Monday, January 28, 2019


Quercetin is a pigment found in many plants, fruits, and vegetables. It may have some health benefits and help prevent a range of conditions. People can get quercetin through a balanced diet or by taking a supplement. Quercetin is a flavonol, which is a sub-category of flavonoids. Flavonoids are a particular chemical in plants, called phytonutrients, and have a wide range of health benefits. Humans cannot make quercetin in their body, but many fruits, vegetables, and drinks contain it. Foods and drinks that contain quercetin include: grapes, berries, cherries, apples, citrus fruits, onions, buckwheat, broccoli, kale, tomatoes, red wine and black tea.

Quercetin is also present in herbal remedies, such as ginkgo biloba and St John's wort. People can also take quercetin as a supplement. Quercetin is a more powerful antioxidant than vitamin C, vitamin E, or beta carotene. Quercetin might help reduce inflammation. One study on animals found that quercetin prevented both acute and chronic inflammation, in addition to showing anti-arthritis properties. Quercetin may contain anticancer properties that might help prevent the spread of cancerous cells and tumor growth. Quercetin may help to prevent neurodegenerative diseases, such as Alzheimer's or Parkinson’s disease.

Research suggests that quercetin might be an effective antihistamine, as it restricts histamine from being released from cells. These anti-allergy properties indicate that quercetin might help treat bronchitis and asthma. Quercetin has antibacterial properties, which are effective against almost all types of bacteria. Quercetin may improve blood vessel cell health and blood flow through arteries in people with heart disease. According to a 2016 study by the American Heart and Stroke Association, taking quercetin supplements could be an effective way to reduce blood pressure.

People can get quercetin through their diet by eating a range of fruit and vegetables each day. Onions have the highest level of quercetin compared to other tested produce, containing approximately 300 mg per kilogram.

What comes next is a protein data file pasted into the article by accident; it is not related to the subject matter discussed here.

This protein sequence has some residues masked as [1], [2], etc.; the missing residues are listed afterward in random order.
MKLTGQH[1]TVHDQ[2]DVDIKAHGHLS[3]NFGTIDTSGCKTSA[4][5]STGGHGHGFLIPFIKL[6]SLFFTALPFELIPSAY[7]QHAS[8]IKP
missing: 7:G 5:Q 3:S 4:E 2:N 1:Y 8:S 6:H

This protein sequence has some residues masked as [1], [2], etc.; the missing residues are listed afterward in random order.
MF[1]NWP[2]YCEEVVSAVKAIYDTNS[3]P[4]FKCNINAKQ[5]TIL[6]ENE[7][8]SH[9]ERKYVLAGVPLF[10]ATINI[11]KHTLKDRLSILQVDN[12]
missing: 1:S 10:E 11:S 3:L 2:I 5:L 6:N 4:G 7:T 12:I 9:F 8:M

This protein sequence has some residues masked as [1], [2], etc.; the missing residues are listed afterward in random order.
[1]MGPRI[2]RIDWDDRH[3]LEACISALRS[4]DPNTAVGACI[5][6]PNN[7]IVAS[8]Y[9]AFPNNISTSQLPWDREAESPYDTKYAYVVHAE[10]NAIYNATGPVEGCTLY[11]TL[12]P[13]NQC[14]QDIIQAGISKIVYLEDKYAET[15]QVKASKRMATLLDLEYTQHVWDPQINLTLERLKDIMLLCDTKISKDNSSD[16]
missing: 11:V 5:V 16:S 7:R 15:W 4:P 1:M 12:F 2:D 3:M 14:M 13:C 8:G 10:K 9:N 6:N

If people take quercetin as a supplement, the most common dose is 500 mg per day, but some people can take up to 1,000 mg per day. Supplements may also include other substances, such as bromelain or vitamin C, which may help the body absorb quercetin more effectively.

My Take:
Quercetin is actually part of the vitamin C complex. Ascorbic acid acts as an antioxidant ‘wrapper’ surrounding quercetin, other bioflavonoids, taurine and copper. The sum of all these organically bound chemicals is the vitamin C complex found in food. This is why it is so important to supplement a whole food vitamin C product in lieu of ascorbic acid.

Clinically, I use quercetin to facilitate the removal of histamine and/or cortisol from the bloodstream through phase II liver detoxification in the liver. This is frequently needed after rebuilding a patient’s adrenal glands. High residuals of cortisol will mimic adrenal stress disorder despite adequate herbal support with adaptogens.

Bottom Line:
Quercetin is a part of the vitamin C complex that can be useful in treating adrenal issues. However, it’s best taken in its whole food form with ascorbic acid or in food for daily consumption.

Source: January 14, 2019 NIH

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